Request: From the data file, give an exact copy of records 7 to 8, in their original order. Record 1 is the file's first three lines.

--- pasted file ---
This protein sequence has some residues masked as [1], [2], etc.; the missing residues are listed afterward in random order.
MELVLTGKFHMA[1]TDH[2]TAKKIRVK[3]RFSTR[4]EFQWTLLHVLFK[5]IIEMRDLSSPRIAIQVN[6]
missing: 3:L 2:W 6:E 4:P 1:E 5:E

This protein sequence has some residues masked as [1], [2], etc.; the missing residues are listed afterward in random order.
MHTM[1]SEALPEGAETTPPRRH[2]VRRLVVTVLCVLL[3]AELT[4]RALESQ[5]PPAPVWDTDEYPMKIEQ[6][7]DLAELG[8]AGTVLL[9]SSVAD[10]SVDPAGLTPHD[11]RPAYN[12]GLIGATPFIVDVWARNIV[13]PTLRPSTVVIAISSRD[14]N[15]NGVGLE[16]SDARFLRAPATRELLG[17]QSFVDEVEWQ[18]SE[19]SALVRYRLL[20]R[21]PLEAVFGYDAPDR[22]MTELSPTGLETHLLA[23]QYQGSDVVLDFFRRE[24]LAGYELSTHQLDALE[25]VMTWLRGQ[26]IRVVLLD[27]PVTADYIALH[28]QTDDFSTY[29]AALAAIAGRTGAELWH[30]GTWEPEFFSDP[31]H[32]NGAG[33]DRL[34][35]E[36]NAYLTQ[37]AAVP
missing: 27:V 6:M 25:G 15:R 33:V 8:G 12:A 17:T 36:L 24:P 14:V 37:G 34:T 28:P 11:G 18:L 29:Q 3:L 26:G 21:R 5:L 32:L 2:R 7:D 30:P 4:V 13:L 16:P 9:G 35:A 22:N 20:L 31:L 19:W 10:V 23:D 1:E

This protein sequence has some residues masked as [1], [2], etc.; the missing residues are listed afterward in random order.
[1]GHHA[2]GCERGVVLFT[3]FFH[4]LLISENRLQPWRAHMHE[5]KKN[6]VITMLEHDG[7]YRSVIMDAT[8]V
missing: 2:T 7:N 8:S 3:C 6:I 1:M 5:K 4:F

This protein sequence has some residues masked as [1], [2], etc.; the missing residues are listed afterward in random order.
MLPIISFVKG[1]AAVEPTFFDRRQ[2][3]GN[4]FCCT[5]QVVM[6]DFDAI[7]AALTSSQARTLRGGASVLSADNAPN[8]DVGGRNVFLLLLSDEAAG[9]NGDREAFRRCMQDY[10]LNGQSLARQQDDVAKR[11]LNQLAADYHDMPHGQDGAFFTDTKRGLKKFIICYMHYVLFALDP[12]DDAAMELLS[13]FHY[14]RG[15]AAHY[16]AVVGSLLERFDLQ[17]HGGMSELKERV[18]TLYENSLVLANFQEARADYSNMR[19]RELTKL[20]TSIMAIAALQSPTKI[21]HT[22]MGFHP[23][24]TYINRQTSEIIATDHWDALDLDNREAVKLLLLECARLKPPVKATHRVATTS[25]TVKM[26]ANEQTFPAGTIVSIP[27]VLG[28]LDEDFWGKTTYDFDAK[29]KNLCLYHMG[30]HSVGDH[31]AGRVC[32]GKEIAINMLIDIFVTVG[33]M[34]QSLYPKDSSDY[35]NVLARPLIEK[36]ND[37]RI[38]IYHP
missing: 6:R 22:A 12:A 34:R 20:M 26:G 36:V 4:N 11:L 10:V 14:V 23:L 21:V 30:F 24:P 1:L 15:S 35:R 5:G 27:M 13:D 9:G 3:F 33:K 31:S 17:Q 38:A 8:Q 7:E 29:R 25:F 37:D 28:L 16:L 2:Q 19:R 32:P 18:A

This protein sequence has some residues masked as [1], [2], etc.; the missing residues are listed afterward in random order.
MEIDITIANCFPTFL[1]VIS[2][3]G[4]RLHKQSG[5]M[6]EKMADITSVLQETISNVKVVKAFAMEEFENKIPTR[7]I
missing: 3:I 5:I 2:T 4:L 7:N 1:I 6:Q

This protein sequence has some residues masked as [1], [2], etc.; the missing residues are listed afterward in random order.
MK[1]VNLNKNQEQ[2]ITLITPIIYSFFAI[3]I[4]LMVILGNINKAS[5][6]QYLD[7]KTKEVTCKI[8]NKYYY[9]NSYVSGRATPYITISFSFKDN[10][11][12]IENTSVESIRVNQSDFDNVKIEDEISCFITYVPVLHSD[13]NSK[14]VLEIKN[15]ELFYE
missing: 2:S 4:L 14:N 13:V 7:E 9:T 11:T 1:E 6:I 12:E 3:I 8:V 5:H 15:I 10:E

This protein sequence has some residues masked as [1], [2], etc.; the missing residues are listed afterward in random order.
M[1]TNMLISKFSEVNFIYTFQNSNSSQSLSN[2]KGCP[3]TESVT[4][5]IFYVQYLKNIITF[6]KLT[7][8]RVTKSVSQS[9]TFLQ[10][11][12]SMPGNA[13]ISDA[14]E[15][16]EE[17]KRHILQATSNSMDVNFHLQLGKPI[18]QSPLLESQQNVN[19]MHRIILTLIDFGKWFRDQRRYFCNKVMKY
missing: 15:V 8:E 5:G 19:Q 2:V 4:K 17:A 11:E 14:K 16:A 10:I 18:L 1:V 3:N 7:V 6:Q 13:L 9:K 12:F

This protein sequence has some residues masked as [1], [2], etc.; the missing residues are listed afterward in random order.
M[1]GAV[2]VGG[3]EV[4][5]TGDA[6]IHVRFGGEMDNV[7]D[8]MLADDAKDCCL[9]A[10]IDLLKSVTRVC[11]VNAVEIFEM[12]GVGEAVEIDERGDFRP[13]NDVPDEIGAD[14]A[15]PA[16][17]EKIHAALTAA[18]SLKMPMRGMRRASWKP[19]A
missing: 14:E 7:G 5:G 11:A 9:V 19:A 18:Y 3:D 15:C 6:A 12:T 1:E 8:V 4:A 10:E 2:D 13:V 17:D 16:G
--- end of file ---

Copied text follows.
This protein sequence has some residues masked as [1], [2], etc.; the missing residues are listed afterward in random order.
M[1]TNMLISKFSEVNFIYTFQNSNSSQSLSN[2]KGCP[3]TESVT[4][5]IFYVQYLKNIITF[6]KLT[7][8]RVTKSVSQS[9]TFLQ[10][11][12]SMPGNA[13]ISDA[14]E[15][16]EE[17]KRHILQATSNSMDVNFHLQLGKPI[18]QSPLLESQQNVN[19]MHRIILTLIDFGKWFRDQRRYFCNKVMKY
missing: 15:V 8:E 5:G 19:Q 2:V 4:K 17:A 11:E 14:K 16:A 10:I 18:L 1:V 3:N 7:V 6:Q 13:L 9:K 12:F

This protein sequence has some residues masked as [1], [2], etc.; the missing residues are listed afterward in random order.
M[1]GAV[2]VGG[3]EV[4][5]TGDA[6]IHVRFGGEMDNV[7]D[8]MLADDAKDCCL[9]A[10]IDLLKSVTRVC[11]VNAVEIFEM[12]GVGEAVEIDERGDFRP[13]NDVPDEIGAD[14]A[15]PA[16][17]EKIHAALTAA[18]SLKMPMRGMRRASWKP[19]A
missing: 14:E 7:G 5:G 11:A 9:V 19:A 18:Y 3:D 15:C 6:A 12:T 1:E 8:V 4:A 10:E 2:D 13:V 17:D 16:G